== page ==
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Early Botanists of Colonial America, Part 2

I certainly didn't expect it to take me almost a year to follow up with part two of this series - I'm sure you all have been waiting with bated breath! - but here goes: let's learn all about John Banister.

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John Banister was born during 1650 in Twigworth, England - around one hundred miles west of London - of common people. Evidently, he must have shown some degree of brilliance, as he was sent to Magdalen College in Oxford at the tender age of seventeen. After his first year of university, the young Banister was selected as a chorister at the college chapel - one of only sixteen. He served in this capacity for the rest of his undergraduate career. Banister then earned a master's degree in 1674. Following graduation, he entered the ministry for the next four years, first as a clerk and then as a chaplain in the Oxford region. Notwithstanding his dedication to the preservation of souls, Banister also developed a passion for preserving botanical specimens, eventually creating almost four hundred sheets of carefully labeled plants.


Banister's travels to Virginia is undisputed, though how the travels came to be is shrouded in a bit of mystery due to lack of records. It is known that during this time period, King Charles II wrote letters to Oxford requesting ministers to work in Virginia. The ministers sent would receive a three-to-four-year absence to practice botany in the New World, pending they send an annual letter that they were alive and unmarried. It is likely that John Banister crossed the Atlantic in an arrangement of this fashion.


The botanist arrived in Virginia early in 1678, and made his headquarters with William Byrd I at a fort the latter commanded near present-day Richmond. A year later, Banister wrote a letter to his friend and the Scottish botanist Robert Morrison - not only ascertaining his health but also a report of the countryside. Banister mentioned several species of lady slipper, iris, and grasses, before describing his interactions with indigenous tribes and the local fauna.


However, the amount of time Banister could devote to botany may have varied. In 1680 he recorded that he had not had much time to collect plant samples. Around the same time Banister was recorded as baptizing infants in the local minister. It appears that he balanced, whether to his satisfaction or not, his duties as preacher and planter.

A drawing of a pink lady's slipper, albeit not by Banister, published by Franciscus Sansom in 1793. Banister's drawings were of a similar style.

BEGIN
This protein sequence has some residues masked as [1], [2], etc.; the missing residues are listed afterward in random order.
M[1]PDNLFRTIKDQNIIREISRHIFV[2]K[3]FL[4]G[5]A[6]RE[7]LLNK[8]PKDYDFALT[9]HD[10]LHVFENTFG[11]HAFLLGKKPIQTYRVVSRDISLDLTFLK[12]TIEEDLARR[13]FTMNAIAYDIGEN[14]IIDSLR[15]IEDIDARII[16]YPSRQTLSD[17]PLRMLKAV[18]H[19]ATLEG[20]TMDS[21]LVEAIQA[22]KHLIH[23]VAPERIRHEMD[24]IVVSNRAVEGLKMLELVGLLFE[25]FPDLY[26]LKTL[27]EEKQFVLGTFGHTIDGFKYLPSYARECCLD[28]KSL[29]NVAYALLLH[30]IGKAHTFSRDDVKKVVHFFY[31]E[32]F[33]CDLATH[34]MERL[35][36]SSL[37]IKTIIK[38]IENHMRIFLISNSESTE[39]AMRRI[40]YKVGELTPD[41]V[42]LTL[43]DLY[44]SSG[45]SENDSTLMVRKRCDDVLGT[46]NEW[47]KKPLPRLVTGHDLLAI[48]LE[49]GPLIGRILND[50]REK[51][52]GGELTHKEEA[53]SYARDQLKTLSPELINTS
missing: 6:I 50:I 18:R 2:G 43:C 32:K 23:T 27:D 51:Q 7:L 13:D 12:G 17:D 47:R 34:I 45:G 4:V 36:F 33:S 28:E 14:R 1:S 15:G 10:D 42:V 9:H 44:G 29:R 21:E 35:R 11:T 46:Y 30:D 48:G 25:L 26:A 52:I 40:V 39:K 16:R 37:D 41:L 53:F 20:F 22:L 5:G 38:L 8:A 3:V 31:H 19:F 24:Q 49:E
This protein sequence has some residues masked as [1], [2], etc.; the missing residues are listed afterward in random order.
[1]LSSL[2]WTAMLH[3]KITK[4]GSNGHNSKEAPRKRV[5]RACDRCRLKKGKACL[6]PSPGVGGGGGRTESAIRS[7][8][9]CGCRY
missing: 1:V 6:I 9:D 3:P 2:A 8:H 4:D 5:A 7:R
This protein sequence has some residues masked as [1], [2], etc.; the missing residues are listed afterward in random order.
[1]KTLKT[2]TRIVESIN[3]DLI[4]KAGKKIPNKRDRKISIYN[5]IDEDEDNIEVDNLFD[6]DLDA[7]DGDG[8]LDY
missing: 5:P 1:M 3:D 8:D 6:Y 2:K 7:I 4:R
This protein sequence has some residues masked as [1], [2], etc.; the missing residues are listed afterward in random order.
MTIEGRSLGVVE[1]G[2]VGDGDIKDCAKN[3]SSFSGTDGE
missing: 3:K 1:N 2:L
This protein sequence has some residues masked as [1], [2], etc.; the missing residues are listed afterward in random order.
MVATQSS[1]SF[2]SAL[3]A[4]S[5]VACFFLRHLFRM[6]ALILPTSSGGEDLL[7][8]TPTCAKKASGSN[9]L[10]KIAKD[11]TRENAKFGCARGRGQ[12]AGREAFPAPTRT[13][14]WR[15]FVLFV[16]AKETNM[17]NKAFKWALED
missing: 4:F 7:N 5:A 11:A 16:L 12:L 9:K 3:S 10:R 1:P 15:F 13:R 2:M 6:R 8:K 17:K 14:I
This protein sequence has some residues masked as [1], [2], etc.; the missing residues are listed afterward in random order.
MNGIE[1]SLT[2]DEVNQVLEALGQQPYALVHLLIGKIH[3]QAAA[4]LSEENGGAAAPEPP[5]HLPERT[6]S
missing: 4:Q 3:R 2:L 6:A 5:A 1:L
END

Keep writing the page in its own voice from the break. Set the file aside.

John Banister's reputation as a stellar botanist grew ever higher in the minds of his colleagues on the other side of the Atlantic. He descriptions of Virginia plants - in both words and drawings - were highly sought by scientists such as Leonard Plukenet and John Ray for inclusion in their natural history books, in addition to shipments of specimens. Examples of species collected by Banister for shipment to London include Liquidambar styraciflua, Quercus rubra, and Ostrya virginiana. Drawings included those of walking fern, passionflower, and side-saddle flower. By 1688, Banister's correspondence increasingly reflected the desire to create his own natural history of Virginia. Writing to a colleague in England, Banister pined


"Had I an Estate would bear out my Expense, There is no part of this, or any other Country that would afford new matter, though under ye Scouring Line, or frozen Poles my genius would not incline me to visit." (Ewan and Ewan, John Banister 82)


However, Banister's natural history was not to be. In May 1692, Banister accompanied Byrd and a few others on a field trip southwest of Richmond, to collect botanical samples along the Roanoke River. Byrd's son was to inherit the land and the father desired a solid survey. Unfortunately, one of the party members - Jacob Colson - mistook Banister for a wild animal and shot him dead. Banister was only forty-two years of age. Botanists across Europe mourned his loss. While his specimens and drawings would be sent on to London, it would be well into the eighteenth century before the pursuit of serious botany would be taken up again in Virginia.


To be continued...


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References:


Ewan, J., and N. Ewan. 1970. John Banister and his natural history of Virginia 1678-1692. University of Illinois Press, Urbana Illinois. 485 pp.


John Banister, Virginia’s First Naturalist - Virginia Natural History Society


John Banister - Encyclopedia Virginia








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